Wednesday, September 19, 2007

The Toddler Years

I came across this very useful excerpt from a booklet that gives some tips on how to approach the discipline of your toddler. My daughter just turned two years and we have had a taste of her toddler ways for some time now. Without a doubt these tips are very very useful.

Top Ten Tips For Disciplining Your Toddler
by Claire Albright

How can I support my toddler's spontaneity while supporting his need to learn to behave in ways that will help him to get along well in relationships and at school? How can I discipline my toddler without causing him to feel shame?

1. Learn to say "no" in a firm, peaceful way that carries authority but not anger. This parenting skill will help you to cut short years of power struggles with your child and will help your child to feel secure in knowing that there are limits. Strong-willed behavior and temper tantrums can be encouraged by a "no" from a parent who doesn't sound convincing.

2. Stay with your child when they are in "time out" so that they don't feel abandoned. Many parents leave the area, which can make a child feel rejected.

3. Follow through, no matter what, if you say that there will be a consequence for misbehaving so that your child does not learn to manipulate you. If you change your mind after a child protests, you are encouraging your child to protest even more in the future.

4. Pick one or two target behaviors to focus your discipline on at a time, such as not playing with their food. It is usually more effective to completely train your child in one or two areas than to try to train them a little bit in many different areas.

5. Be the boss and don't be ashamed of being the boss in your relationship with your child. If you are not the boss, they will step into the power vacuum and this may have long term negative consequences. You could even say to your child occasionally, "I am the boss."

6. Discipline your child in your loving, caring environment. Otherwise, they may learn discipline from frustrated teachers in the less caring and loving environment of school.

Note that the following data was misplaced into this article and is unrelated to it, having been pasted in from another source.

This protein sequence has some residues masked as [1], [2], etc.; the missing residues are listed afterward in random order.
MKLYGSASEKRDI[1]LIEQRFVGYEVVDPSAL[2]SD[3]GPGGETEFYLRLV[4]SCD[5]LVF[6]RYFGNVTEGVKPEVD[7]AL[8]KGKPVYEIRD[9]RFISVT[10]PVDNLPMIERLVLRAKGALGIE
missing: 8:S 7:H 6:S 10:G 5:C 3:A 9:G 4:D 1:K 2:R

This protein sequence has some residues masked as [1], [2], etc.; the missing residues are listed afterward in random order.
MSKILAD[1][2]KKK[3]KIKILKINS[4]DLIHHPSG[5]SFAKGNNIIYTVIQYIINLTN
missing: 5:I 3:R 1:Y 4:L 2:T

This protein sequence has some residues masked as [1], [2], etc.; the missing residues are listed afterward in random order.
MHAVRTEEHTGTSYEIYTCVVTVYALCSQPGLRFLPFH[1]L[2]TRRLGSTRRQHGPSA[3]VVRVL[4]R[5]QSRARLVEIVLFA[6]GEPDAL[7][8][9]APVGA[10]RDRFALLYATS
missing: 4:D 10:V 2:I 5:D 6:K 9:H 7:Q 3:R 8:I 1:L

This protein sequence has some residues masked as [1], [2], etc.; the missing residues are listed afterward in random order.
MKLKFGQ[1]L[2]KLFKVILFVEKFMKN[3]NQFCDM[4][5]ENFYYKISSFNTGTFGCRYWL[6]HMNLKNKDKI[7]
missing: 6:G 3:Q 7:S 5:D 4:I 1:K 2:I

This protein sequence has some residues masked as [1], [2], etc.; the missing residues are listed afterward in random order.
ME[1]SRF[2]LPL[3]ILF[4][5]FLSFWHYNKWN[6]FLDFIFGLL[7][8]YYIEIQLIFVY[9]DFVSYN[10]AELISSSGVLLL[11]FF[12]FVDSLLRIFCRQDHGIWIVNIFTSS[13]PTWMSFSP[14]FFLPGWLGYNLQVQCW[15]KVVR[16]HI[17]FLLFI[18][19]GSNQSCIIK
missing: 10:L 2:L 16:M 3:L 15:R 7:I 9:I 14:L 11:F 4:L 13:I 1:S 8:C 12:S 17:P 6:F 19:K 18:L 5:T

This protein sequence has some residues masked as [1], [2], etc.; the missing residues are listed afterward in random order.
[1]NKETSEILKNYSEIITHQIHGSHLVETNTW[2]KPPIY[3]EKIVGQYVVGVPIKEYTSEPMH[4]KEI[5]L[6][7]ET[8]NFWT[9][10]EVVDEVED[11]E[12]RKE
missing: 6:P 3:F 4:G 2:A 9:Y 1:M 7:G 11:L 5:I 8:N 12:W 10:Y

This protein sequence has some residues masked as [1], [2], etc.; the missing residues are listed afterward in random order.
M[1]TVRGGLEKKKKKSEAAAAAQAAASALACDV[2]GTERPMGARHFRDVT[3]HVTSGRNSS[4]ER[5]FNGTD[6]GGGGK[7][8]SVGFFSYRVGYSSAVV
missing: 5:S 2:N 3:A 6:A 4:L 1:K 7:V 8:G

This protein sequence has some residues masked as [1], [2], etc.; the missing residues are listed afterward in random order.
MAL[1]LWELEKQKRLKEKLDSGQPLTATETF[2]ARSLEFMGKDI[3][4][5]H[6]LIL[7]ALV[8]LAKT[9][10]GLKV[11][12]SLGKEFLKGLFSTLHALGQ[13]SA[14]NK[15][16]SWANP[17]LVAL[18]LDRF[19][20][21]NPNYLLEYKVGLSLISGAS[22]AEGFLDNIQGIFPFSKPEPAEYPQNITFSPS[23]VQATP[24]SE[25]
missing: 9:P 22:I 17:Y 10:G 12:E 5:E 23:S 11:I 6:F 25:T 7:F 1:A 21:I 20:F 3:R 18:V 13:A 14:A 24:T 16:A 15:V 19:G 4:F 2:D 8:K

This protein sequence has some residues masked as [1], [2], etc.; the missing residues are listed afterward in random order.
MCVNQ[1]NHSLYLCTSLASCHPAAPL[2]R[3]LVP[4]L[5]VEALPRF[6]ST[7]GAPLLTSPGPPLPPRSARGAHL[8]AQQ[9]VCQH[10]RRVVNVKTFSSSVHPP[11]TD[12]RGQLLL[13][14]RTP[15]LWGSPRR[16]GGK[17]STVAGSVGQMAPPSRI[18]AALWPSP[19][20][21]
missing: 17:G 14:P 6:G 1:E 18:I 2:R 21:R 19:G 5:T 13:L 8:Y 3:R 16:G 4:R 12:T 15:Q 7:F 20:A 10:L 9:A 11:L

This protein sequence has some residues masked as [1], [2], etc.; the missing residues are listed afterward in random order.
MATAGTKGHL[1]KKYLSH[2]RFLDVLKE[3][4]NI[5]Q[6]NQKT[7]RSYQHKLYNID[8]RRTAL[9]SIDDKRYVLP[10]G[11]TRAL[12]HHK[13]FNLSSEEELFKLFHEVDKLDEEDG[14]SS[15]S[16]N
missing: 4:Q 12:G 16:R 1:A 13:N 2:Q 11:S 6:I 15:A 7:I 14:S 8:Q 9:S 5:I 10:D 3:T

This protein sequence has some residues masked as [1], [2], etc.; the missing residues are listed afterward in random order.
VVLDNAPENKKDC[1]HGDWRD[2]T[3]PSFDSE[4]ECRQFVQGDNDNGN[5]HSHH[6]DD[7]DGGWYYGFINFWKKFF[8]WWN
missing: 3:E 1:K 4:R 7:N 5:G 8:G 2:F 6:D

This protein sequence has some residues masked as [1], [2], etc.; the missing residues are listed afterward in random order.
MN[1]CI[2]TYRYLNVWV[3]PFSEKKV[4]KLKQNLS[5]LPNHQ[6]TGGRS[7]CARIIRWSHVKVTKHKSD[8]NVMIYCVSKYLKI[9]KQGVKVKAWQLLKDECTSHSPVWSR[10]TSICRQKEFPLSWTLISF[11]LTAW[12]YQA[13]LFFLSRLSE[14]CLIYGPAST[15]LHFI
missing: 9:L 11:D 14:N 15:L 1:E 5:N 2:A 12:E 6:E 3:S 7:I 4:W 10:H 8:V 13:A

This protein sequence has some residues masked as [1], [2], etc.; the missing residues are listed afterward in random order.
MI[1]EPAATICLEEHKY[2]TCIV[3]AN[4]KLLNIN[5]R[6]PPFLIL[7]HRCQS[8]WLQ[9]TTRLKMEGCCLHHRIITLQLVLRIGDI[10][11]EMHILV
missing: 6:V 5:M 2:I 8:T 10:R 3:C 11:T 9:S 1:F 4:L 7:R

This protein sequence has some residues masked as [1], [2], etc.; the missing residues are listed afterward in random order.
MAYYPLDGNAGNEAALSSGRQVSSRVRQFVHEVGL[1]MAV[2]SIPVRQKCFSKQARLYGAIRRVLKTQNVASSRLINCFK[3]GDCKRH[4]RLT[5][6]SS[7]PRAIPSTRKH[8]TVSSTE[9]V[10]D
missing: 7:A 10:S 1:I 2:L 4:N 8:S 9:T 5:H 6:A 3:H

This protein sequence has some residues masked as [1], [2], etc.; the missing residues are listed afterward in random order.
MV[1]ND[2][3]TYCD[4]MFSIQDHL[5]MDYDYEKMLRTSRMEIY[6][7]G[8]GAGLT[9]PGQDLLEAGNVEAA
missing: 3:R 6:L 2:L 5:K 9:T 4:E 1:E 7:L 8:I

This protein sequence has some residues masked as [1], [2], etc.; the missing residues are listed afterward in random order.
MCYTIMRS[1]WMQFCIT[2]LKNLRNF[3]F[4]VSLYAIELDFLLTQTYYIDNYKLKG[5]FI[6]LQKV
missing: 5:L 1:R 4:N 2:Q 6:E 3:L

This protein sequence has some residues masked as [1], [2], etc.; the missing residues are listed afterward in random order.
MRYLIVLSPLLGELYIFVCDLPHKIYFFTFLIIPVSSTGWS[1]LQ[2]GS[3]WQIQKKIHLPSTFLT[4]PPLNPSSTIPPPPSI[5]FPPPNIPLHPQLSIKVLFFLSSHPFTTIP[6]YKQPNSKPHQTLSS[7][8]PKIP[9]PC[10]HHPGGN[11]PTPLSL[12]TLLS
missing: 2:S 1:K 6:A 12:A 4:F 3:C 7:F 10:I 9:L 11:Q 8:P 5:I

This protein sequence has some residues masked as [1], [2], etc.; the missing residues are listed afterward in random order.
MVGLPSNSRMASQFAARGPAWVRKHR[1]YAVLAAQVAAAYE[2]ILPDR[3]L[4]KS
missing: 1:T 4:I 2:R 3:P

7. Present you child with small choices if you are in a lot of power struggles with your child. "Do you want to wear the white shirt or the blue shirt? Do you want the carrots or the peas?"

8. Remember that consistent discipline is a safety issue. There will be times that your child's obedience to your input can save them from danger. The best time to prepare for a dangerous situation is before you are in a dangerous situation.

9. Do not feel obligated to explain your rationale for the things that you ask of your child every time that you ask something of them. Many parents fall into the trap of explaining the rationale behind all of their requests, usually because they want their child to feel respected. Unfortunately, this often leads to the child learning how to manipulate their parent by acting like the rationale is not compelling enough to justify cooperating with the parent's request.

10. Focus on "first time" obedience. Your child is old enough to learn this concept. It is not helpful to your child to have you repeat yourself over and over when it is time for them to come to dinner, have their diaper changed, etc.

Written by Dr. Clare Albright, Psychologist and Parenting Coach who can be reached at Excerpted from her booklet, "100 Tips for Parents Of Two Year Olds".

All the tips that Dr. Albright has outlined are certainly ones that I have put to work. I found that the hardest one to stick to was #10, it is really hard to stop from repeating yourself. What I like to do is think of myself as a "broken down vending machine", I tell her things once and then if she keeps asking I try to distract her with something else or change the topic.

Another thing that I have found to be really important and would highly recommend, is that you should really make the effort to get down to their eye level. This can make a great deal of difference, when my daughter is acting up and is whining, I get down to her level and tell her that I can not understand her because she is whining and that she must speak in her calm voice and use her words. She hates it when I do this, but I stick to my guns and in the end she will calm down and "calmly" tell me what she wants.

Without a doubt there are good days and bad days but what helps is to stick to the game plan. Just like the sleeping problems, the potty training and the picky eating, this too shall pass. It is all part of the exciting adventure of being a parent.

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